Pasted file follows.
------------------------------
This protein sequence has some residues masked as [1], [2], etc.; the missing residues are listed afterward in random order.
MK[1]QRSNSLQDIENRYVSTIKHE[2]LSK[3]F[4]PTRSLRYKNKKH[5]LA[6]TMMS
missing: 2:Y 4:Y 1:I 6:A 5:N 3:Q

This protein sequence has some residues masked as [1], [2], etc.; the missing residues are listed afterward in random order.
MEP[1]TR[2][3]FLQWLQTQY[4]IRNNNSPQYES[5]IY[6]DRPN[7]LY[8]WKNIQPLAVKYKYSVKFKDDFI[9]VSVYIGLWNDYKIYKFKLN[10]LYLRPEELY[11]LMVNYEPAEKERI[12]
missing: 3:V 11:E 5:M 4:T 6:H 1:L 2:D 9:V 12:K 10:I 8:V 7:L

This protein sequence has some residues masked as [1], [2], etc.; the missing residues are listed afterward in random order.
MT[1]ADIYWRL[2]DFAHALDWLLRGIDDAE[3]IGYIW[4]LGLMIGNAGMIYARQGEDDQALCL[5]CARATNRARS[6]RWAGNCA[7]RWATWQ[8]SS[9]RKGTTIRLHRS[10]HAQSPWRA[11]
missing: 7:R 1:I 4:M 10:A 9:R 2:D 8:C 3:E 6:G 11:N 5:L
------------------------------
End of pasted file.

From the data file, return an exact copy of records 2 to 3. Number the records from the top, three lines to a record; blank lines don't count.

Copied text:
This protein sequence has some residues masked as [1], [2], etc.; the missing residues are listed afterward in random order.
MEP[1]TR[2][3]FLQWLQTQY[4]IRNNNSPQYES[5]IY[6]DRPN[7]LY[8]WKNIQPLAVKYKYSVKFKDDFI[9]VSVYIGLWNDYKIYKFKLN[10]LYLRPEELY[11]LMVNYEPAEKERI[12]
missing: 3:V 11:E 5:M 4:T 6:H 1:L 2:D 9:V 12:K 10:I 8:V 7:L

This protein sequence has some residues masked as [1], [2], etc.; the missing residues are listed afterward in random order.
MT[1]ADIYWRL[2]DFAHALDWLLRGIDDAE[3]IGYIW[4]LGLMIGNAGMIYARQGEDDQALCL[5]CARATNRARS[6]RWAGNCA[7]RWATWQ[8]SS[9]RKGTTIRLHRS[10]HAQSPWRA[11]
missing: 7:R 1:I 4:M 10:A 9:R 2:D 8:C 3:E 6:G 11:N 5:L